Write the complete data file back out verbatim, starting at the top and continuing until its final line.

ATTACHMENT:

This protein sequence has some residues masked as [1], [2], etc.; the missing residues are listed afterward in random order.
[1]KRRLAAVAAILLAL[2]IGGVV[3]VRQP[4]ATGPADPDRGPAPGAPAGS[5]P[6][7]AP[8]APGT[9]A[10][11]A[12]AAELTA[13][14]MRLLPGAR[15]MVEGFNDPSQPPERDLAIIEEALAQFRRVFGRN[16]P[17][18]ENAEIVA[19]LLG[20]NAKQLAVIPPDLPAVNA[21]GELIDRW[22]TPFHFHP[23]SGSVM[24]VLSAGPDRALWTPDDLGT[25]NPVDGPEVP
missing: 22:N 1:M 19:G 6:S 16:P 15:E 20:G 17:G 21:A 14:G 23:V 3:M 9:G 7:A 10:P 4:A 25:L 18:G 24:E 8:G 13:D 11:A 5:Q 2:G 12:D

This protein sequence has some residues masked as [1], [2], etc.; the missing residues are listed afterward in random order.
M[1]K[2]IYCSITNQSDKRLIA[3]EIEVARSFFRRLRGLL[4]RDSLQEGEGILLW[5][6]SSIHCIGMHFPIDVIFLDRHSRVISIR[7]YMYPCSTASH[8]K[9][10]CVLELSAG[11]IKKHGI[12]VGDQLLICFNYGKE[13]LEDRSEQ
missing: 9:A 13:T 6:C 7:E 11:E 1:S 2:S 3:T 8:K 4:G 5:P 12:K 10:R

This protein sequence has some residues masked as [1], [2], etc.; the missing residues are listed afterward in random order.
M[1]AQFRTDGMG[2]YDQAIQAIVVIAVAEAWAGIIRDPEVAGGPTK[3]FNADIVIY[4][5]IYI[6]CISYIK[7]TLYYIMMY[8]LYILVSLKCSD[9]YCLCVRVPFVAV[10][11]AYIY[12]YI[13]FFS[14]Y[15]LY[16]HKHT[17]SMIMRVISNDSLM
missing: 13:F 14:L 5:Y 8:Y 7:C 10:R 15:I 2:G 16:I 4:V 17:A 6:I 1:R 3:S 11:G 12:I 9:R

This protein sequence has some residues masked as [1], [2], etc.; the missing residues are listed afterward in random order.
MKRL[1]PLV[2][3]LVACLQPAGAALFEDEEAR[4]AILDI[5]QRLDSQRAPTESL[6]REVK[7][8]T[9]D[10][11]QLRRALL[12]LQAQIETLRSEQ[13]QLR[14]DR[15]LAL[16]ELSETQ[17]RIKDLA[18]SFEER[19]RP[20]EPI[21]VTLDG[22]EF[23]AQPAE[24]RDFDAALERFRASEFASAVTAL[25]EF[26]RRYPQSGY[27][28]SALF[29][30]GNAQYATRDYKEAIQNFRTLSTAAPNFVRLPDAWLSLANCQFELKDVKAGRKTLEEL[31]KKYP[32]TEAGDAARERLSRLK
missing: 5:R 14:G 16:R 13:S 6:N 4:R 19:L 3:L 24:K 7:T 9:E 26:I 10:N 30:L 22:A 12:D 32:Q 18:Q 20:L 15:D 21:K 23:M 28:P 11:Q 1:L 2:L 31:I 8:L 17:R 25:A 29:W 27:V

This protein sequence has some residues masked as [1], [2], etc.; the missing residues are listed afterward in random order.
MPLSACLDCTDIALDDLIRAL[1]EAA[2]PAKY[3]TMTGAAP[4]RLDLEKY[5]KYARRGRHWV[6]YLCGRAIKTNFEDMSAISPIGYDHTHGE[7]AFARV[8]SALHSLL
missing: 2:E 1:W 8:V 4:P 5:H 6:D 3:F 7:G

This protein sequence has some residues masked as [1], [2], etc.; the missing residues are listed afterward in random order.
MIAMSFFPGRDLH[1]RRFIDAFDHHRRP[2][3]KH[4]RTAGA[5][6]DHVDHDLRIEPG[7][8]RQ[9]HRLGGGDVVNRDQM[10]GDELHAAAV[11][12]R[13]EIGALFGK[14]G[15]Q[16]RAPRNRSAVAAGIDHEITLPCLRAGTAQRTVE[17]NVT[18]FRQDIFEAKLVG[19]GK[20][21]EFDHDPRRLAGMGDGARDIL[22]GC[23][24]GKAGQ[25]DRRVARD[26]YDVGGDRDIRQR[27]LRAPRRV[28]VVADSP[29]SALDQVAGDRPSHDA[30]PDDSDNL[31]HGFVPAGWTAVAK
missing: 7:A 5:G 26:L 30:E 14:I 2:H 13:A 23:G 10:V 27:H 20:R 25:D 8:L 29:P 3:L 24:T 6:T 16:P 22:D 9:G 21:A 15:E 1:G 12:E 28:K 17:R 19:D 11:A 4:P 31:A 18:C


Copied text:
This protein sequence has some residues masked as [1], [2], etc.; the missing residues are listed afterward in random order.
[1]KRRLAAVAAILLAL[2]IGGVV[3]VRQP[4]ATGPADPDRGPAPGAPAGS[5]P[6][7]AP[8]APGT[9]A[10][11]A[12]AAELTA[13][14]MRLLPGAR[15]MVEGFNDPSQPPERDLAIIEEALAQFRRVFGRN[16]P[17][18]ENAEIVA[19]LLG[20]NAKQLAVIPPDLPAVNA[21]GELIDRW[22]TPFHFHP[23]SGSVM[24]VLSAGPDRALWTPDDLGT[25]NPVDGPEVP
missing: 22:N 1:M 19:G 6:S 16:P 15:E 20:G 17:G 21:A 14:G 23:V 3:M 9:G 7:A 10:P 4:A 25:L 18:G 24:E 8:G 13:D 11:A 5:Q 2:G 12:D

This protein sequence has some residues masked as [1], [2], etc.; the missing residues are listed afterward in random order.
M[1]K[2]IYCSITNQSDKRLIA[3]EIEVARSFFRRLRGLL[4]RDSLQEGEGILLW[5][6]SSIHCIGMHFPIDVIFLDRHSRVISIR[7]YMYPCSTASH[8]K[9][10]CVLELSAG[11]IKKHGI[12]VGDQLLICFNYGKE[13]LEDRSEQ
missing: 9:A 13:T 6:C 7:E 11:E 1:S 2:S 3:T 8:K 4:G 5:P 12:K 10:R

This protein sequence has some residues masked as [1], [2], etc.; the missing residues are listed afterward in random order.
M[1]AQFRTDGMG[2]YDQAIQAIVVIAVAEAWAGIIRDPEVAGGPTK[3]FNADIVIY[4][5]IYI[6]CISYIK[7]TLYYIMMY[8]LYILVSLKCSD[9]YCLCVRVPFVAV[10][11]AYIY[12]YI[13]FFS[14]Y[15]LY[16]HKHT[17]SMIMRVISNDSLM
missing: 13:F 14:L 5:Y 8:Y 7:C 10:R 15:I 2:G 16:I 4:V 17:A 6:I 1:R 3:S 11:G 12:I 9:R

This protein sequence has some residues masked as [1], [2], etc.; the missing residues are listed afterward in random order.
MKRL[1]PLV[2][3]LVACLQPAGAALFEDEEAR[4]AILDI[5]QRLDSQRAPTESL[6]REVK[7][8]T[9]D[10][11]QLRRALL[12]LQAQIETLRSEQ[13]QLR[14]DR[15]LAL[16]ELSETQ[17]RIKDLA[18]SFEER[19]RP[20]EPI[21]VTLDG[22]EF[23]AQPAE[24]RDFDAALERFRASEFASAVTAL[25]EF[26]RRYPQSGY[27][28]SALF[29][30]GNAQYATRDYKEAIQNFRTLSTAAPNFVRLPDAWLSLANCQFELKDVKAGRKTLEEL[31]KKYP[32]TEAGDAARERLSRLK
missing: 5:R 14:G 16:R 13:S 6:N 4:R 19:L 3:L 24:K 7:T 9:E 26:I 10:N 30:L 22:A 12:D 32:Q 18:Q 20:L 15:D 21:K 23:M 28:P 11:Q 1:L 2:L 31:I 8:L 17:R 25:A 29:W 27:V

This protein sequence has some residues masked as [1], [2], etc.; the missing residues are listed afterward in random order.
MPLSACLDCTDIALDDLIRAL[1]EAA[2]PAKY[3]TMTGAAP[4]RLDLEKY[5]KYARRGRHWV[6]YLCGRAIKTNFEDMSAISPIGYDHTHGE[7]AFARV[8]SALHSLL
missing: 2:E 1:W 8:V 4:P 5:H 6:D 3:F 7:G

This protein sequence has some residues masked as [1], [2], etc.; the missing residues are listed afterward in random order.
MIAMSFFPGRDLH[1]RRFIDAFDHHRRP[2][3]KH[4]RTAGA[5][6]DHVDHDLRIEPG[7][8]RQ[9]HRLGGGDVVNRDQM[10]GDELHAAAV[11][12]R[13]EIGALFGK[14]G[15]Q[16]RAPRNRSAVAAGIDHEITLPCLRAGTAQRTVE[17]NVT[18]FRQDIFEAKLVG[19]GK[20][21]EFDHDPRRLAGMGDGARDIL[22]GC[23][24]GKAGQ[25]DRRVARD[26]YDVGGDRDIRQR[27]LRAPRRV[28]VVADSP[29]SALDQVAGDRPSHDA[30]PDDSDNL[31]HGFVPAGWTAVAK
missing: 7:A 5:G 26:L 30:E 14:I 2:H 13:A 23:G 10:V 27:H 20:R 25:D 8:L 29:P 3:L 24:T 6:T 16:P 22:D 9:G 21:A 15:E 1:G 12:E 28:K 17:R 19:D 11:A 4:P 31:A 18:C